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In this close call, we again read how a "nothing showing" on arrival fire call became anything but nothing. However, while the writer shares with you his personal experience, we also take a look at an issue that is becoming more and more of a concern to firefighters: the use of their radios. Years ago, radios were simpler to use and operate, but with digital-trunked and multi-system, talk-group and channel radios, the use of a firefighter radio - like it or not - has become an issue worth thinking about.
Prince George's County, MD, is a diverse and multicultural community bordering the eastern edges of our nation's capital. The Prince George's County Fire and Emergency Medical Services Department responded to over 122,600 calls for service last year using a combination career and volunteer fire and EMS service delivery model.
Our sincere thanks to Firefighter Mike Wells for sharing his first-hand close call so that other firefighters can learn. Thanks also to Chief Lawrence H. Sedgwick Jr. of the Prince George's County Fire-EMS Department, Prince George's County Fire-EMS Public Information Officer Mark Brady, the Fire Investigation Bureau of the Prince George's County Fire-EMS Department, the career firefighters from Station 839, the Bowie Volunteer Fire Department (Prince George's County Fire/EMS Stations 819, 839 and 842) and all other firefighters and companies involved in this incident.
This account is by Firefighter Mike Wells, who called the Mayday:
March 24, 2008, did not start out like most shifts at Prince George's County Fire/EMS Station 839 in Bowie, MD. The lieutenant, fire-technician and senior firefighter were all out on leave. I was the only member of my regular shift working that day. Just four months off probationary status, I had no clue that I was going to be tested on what I had learned one year earlier in the academy. I started apparatus checks, changed the battery in my personal radio and made sure that my self-contained breathing apparatus (SCBA) was in working order. I also made sure all of the hoselines were ready to be pulled if called upon, since I was running the hoseline that day.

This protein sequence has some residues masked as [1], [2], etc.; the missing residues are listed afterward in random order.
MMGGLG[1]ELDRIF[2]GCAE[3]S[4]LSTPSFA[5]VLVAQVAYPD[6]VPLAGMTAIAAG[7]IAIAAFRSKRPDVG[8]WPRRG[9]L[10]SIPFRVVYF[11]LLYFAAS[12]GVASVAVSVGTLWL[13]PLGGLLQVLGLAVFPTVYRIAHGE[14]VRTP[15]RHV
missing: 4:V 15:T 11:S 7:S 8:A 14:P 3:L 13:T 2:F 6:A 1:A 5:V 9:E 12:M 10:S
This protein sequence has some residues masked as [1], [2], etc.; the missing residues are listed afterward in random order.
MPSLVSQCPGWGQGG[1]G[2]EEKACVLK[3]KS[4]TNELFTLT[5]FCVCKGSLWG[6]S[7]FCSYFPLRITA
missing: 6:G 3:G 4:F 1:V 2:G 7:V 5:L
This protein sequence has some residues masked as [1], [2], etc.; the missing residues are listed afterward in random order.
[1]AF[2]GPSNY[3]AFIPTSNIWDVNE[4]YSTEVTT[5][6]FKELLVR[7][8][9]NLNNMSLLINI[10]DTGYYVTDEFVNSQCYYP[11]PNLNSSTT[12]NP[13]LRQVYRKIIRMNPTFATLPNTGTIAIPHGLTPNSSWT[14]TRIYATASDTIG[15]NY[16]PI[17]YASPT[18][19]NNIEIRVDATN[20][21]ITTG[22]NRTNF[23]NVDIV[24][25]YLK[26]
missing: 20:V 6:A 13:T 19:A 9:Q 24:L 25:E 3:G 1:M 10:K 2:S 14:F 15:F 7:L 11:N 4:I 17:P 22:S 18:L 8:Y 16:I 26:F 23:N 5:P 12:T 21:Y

At approximately 9:55 A.M., Prince George's County Public Safety Communications (PSC) dispatched a box alarm for a reported fire in the dwelling to 6401 Gwinnett Lane in Bowie. The assignment consisted of four engines, two ladder trucks, one rescue-squad and a battalion chief. Engine 839 responded with four personnel. At 10:01, the crew laid a supply line about 100 feet to the address. The lieutenant of Engine 839 told PSC, "Have Engine 818 pick up my line at Gwinnett and Geoffry Road. I'm on the scene with a two-story, single-family dwelling. Nothing evident (nothing showing) ... I am establishing the Gwinnett Lane command." Indeed, we arrived with nothing evident. Because I was the lineman, I had to make a decision as to which to pull. Since the only choice I have is a two-inch or 1Â½-inch hose, I chose a 200-foot, 1Â½-inch line with a breakaway nozzle. Normally, I would pull a 200-foot, two-inch line with a fog nozzle, but I had no fire evident and was not with my normal crew so I wanted to make sure I had more mobility if I needed to advance my line.
When I got to the tailboard of the engine, I noticed light-brown smoke coming from a roof vent. I was thinking we possibly had a small room-and-contents fire on the second floor. I got to the A/D corner of the house and noticed more brown smoke coming from a crack on the side of a basement window. Once I relayed this information to the lieutenant, I started to think of basement fire operations. Just before we made entry, Chief 819 arrived and took command. Realizing his third-due special service (a special service is a truck or rescue company) in charge of rapid intervention was understaffed with two personnel, he requested an additional engine and truck company for the rapid intervention team.